Molecular and General Genetics MGG

, Volume 202, Issue 1, pp 58–61

Regulation of exoprotein gene expression in Staphylococcus aureus by agr

Authors

  • P. Recsei
    • Department of Plasmid BiologyThe Public Health Research Institute of the City of New York, Inc.
  • B. Kreiswirth
    • Department of Plasmid BiologyThe Public Health Research Institute of the City of New York, Inc.
  • M. O'Reilly
    • Department of Plasmid BiologyThe Public Health Research Institute of the City of New York, Inc.
  • P. Schlievert
    • Department of MicrobiologyUniversity of Minnesota Medical School
  • A. Gruss
    • Department of Plasmid BiologyThe Public Health Research Institute of the City of New York, Inc.
  • R. P. Novick
    • Department of Plasmid BiologyThe Public Health Research Institute of the City of New York, Inc.
Article

DOI: 10.1007/BF00330517

Cite this article as:
Recsei, P., Kreiswirth, B., O'Reilly, M. et al. Mol Gen Genet (1986) 202: 58. doi:10.1007/BF00330517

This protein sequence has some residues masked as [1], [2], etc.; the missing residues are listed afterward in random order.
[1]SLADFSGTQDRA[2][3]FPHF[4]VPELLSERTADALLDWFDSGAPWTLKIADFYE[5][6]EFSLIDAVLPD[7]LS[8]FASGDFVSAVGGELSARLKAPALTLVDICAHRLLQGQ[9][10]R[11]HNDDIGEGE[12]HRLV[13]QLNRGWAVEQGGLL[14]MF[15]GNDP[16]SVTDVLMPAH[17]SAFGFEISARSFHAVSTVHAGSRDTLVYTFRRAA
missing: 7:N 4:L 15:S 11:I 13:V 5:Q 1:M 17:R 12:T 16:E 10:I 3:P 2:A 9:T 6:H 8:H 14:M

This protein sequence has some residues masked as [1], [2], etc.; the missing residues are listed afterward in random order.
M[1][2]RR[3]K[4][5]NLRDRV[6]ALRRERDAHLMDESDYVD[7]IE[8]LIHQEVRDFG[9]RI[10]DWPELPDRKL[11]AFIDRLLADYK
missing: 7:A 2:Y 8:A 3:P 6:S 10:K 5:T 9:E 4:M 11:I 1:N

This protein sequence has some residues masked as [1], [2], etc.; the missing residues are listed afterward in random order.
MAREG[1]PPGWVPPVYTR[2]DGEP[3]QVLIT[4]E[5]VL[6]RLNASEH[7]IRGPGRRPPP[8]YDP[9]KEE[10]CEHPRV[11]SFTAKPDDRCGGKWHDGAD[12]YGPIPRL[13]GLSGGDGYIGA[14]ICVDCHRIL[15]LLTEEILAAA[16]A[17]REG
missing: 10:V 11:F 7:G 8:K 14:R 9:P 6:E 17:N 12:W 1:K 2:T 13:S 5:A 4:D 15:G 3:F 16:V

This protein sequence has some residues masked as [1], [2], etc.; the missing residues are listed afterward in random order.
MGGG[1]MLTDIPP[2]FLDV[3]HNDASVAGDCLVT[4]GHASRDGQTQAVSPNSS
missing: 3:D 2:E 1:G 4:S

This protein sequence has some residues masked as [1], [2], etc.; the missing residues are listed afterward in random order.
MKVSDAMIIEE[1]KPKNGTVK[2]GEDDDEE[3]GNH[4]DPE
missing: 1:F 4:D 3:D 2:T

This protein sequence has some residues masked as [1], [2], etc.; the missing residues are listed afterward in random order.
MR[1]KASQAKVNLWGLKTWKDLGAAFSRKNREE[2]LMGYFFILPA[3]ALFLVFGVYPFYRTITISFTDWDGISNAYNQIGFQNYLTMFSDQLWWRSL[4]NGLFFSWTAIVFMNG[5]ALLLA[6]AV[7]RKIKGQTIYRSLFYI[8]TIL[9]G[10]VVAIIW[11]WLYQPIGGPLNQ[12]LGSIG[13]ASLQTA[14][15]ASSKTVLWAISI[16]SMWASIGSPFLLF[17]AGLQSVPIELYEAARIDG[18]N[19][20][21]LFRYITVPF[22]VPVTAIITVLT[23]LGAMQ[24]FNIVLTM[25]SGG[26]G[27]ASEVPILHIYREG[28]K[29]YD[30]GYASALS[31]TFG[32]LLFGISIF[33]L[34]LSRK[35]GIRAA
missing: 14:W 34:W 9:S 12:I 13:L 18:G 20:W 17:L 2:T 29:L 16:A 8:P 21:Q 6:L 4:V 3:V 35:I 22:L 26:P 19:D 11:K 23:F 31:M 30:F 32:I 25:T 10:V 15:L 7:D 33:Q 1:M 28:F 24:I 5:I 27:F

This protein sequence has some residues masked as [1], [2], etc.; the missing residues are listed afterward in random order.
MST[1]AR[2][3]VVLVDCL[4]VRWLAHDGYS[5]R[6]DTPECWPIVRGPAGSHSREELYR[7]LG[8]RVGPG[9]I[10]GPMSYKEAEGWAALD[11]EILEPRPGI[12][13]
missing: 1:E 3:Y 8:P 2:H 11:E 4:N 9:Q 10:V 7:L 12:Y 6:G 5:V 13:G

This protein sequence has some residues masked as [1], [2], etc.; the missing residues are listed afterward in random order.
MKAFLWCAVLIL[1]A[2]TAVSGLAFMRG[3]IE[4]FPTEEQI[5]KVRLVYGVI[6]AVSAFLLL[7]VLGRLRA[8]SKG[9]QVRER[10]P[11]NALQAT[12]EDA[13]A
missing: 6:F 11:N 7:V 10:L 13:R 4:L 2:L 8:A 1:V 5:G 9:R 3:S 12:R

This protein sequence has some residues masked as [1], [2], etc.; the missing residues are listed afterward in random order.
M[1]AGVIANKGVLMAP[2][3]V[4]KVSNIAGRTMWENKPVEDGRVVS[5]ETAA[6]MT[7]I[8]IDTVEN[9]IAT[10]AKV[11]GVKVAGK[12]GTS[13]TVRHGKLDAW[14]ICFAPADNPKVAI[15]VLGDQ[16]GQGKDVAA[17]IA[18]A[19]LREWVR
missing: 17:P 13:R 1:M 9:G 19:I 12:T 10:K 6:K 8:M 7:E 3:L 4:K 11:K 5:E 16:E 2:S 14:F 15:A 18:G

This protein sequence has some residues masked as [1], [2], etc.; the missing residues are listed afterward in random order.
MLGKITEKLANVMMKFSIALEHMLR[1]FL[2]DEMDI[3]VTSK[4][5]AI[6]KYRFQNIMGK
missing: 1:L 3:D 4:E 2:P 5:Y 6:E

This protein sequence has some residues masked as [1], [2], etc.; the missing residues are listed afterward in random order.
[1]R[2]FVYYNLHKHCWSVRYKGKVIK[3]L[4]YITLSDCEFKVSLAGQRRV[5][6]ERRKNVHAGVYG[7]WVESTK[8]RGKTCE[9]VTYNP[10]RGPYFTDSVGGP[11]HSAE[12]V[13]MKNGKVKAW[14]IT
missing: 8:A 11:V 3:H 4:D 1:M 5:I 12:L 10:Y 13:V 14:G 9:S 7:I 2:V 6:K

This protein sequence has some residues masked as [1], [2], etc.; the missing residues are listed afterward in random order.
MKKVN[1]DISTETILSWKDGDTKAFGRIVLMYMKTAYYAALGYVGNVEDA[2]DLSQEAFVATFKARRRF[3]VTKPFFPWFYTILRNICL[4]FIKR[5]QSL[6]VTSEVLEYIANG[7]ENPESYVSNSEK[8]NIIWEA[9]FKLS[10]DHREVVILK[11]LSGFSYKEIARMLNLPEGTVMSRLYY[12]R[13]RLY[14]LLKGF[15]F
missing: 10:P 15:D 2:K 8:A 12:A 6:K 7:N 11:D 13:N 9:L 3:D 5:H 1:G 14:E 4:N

Summary

Insertion of the erythromycin-resistance transposon Tn551 into the Staphylococcus aureus chromosome at a site which maps between the purB and ilv loci has a pleiotrophic effect on the production of a number of extracellular proteins. Production of alpha, beta and delta hemolysin, toxic shock syndrome toxin (TSST-1) and staphylokinase was depressed about fifty-fold while protein A production was elevated twenty-fold. Hybridization analysis showed that the defect in expression of TSST-1 and alpha hemolysin was at the transcriptional level. Inability of the mutant strain to express either a cloned TSST-1 gene or the chromosomal gene indicates that the transposon has inactivated a trans-active positive control element. This element has been designated agr for accessory gene regulator.

Key words

Gene regulationPathogenicityExoproteinsPletotropismS. aureus

Copyright information

© Springer-Verlag 1986